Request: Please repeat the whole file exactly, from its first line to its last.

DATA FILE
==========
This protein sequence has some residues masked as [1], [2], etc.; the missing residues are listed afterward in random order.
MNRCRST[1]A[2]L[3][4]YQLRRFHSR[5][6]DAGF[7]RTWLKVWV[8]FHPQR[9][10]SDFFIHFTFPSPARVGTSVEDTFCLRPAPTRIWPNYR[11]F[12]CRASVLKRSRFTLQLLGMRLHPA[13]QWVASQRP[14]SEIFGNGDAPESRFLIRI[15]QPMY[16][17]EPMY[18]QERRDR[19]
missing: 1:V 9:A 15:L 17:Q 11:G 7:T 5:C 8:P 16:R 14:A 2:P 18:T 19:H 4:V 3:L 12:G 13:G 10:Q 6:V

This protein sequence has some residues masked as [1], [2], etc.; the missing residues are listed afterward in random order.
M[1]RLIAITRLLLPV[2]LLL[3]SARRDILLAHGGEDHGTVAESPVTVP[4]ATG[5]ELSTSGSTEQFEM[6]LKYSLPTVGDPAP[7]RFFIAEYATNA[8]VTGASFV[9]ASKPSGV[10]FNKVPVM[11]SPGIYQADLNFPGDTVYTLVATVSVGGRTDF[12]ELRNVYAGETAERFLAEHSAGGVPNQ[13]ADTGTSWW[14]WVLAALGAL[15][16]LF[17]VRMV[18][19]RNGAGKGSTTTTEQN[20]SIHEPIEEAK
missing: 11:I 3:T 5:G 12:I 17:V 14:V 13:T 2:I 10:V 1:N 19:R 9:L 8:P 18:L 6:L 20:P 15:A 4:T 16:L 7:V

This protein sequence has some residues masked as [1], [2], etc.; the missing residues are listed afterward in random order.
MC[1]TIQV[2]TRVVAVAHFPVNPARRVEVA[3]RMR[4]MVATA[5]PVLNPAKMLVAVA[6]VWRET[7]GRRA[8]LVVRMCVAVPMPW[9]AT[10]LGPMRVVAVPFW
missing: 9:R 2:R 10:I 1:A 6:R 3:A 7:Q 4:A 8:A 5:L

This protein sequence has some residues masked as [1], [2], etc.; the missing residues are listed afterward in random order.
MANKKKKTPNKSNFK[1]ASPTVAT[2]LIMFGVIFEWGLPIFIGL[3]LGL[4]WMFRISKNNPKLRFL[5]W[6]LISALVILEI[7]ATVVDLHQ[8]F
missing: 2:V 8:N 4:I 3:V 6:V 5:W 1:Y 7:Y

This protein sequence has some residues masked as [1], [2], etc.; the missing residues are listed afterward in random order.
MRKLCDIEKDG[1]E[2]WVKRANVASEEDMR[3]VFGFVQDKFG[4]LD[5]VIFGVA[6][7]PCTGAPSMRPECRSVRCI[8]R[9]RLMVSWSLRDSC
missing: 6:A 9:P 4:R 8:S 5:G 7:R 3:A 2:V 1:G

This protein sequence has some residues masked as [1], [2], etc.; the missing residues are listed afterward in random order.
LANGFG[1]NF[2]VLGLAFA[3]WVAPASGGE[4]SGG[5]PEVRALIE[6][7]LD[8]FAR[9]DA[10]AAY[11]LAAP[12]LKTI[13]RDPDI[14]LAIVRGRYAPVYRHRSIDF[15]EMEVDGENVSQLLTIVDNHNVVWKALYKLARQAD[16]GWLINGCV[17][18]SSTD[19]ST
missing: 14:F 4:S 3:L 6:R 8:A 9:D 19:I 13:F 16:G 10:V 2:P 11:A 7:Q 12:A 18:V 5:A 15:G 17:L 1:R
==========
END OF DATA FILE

This protein sequence has some residues masked as [1], [2], etc.; the missing residues are listed afterward in random order.
MNRCRST[1]A[2]L[3][4]YQLRRFHSR[5][6]DAGF[7]RTWLKVWV[8]FHPQR[9][10]SDFFIHFTFPSPARVGTSVEDTFCLRPAPTRIWPNYR[11]F[12]CRASVLKRSRFTLQLLGMRLHPA[13]QWVASQRP[14]SEIFGNGDAPESRFLIRI[15]QPMY[16][17]EPMY[18]QERRDR[19]
missing: 1:V 9:A 15:L 17:Q 11:G 7:T 5:C 8:P 16:R 14:A 2:P 18:T 19:H 4:V 3:L 12:G 13:G 10:Q 6:V

This protein sequence has some residues masked as [1], [2], etc.; the missing residues are listed afterward in random order.
M[1]RLIAITRLLLPV[2]LLL[3]SARRDILLAHGGEDHGTVAESPVTVP[4]ATG[5]ELSTSGSTEQFEM[6]LKYSLPTVGDPAP[7]RFFIAEYATNA[8]VTGASFV[9]ASKPSGV[10]FNKVPVM[11]SPGIYQADLNFPGDTVYTLVATVSVGGRTDF[12]ELRNVYAGETAERFLAEHSAGGVPNQ[13]ADTGTSWW[14]WVLAALGAL[15][16]LF[17]VRMV[18][19]RNGAGKGSTTTTEQN[20]SIHEPIEEAK
missing: 11:I 3:T 5:G 12:I 17:V 14:V 13:T 2:I 10:V 1:N 19:R 9:L 8:P 18:L 6:L 20:P 15:A 4:T 16:L 7:V

This protein sequence has some residues masked as [1], [2], etc.; the missing residues are listed afterward in random order.
MC[1]TIQV[2]TRVVAVAHFPVNPARRVEVA[3]RMR[4]MVATA[5]PVLNPAKMLVAVA[6]VWRET[7]GRRA[8]LVVRMCVAVPMPW[9]AT[10]LGPMRVVAVPFW
missing: 9:R 2:R 10:I 1:A 6:R 3:A 7:Q 4:A 8:A 5:L

This protein sequence has some residues masked as [1], [2], etc.; the missing residues are listed afterward in random order.
MANKKKKTPNKSNFK[1]ASPTVAT[2]LIMFGVIFEWGLPIFIGL[3]LGL[4]WMFRISKNNPKLRFL[5]W[6]LISALVILEI[7]ATVVDLHQ[8]F
missing: 2:V 8:N 4:I 3:V 6:V 5:W 1:Y 7:Y

This protein sequence has some residues masked as [1], [2], etc.; the missing residues are listed afterward in random order.
MRKLCDIEKDG[1]E[2]WVKRANVASEEDMR[3]VFGFVQDKFG[4]LD[5]VIFGVA[6][7]PCTGAPSMRPECRSVRCI[8]R[9]RLMVSWSLRDSC
missing: 6:A 9:P 4:R 8:S 5:G 7:R 3:A 2:V 1:G

This protein sequence has some residues masked as [1], [2], etc.; the missing residues are listed afterward in random order.
LANGFG[1]NF[2]VLGLAFA[3]WVAPASGGE[4]SGG[5]PEVRALIE[6][7]LD[8]FAR[9]DA[10]AAY[11]LAAP[12]LKTI[13]RDPDI[14]LAIVRGRYAPVYRHRSIDF[15]EMEVDGENVSQLLTIVDNHNVVWKALYKLARQAD[16]GWLINGCV[17][18]SSTD[19]ST
missing: 14:F 4:S 3:L 6:R 8:A 9:D 19:I 13:F 16:G 10:V 2:P 11:A 7:Q 12:A 18:V 5:A 15:G 17:L 1:R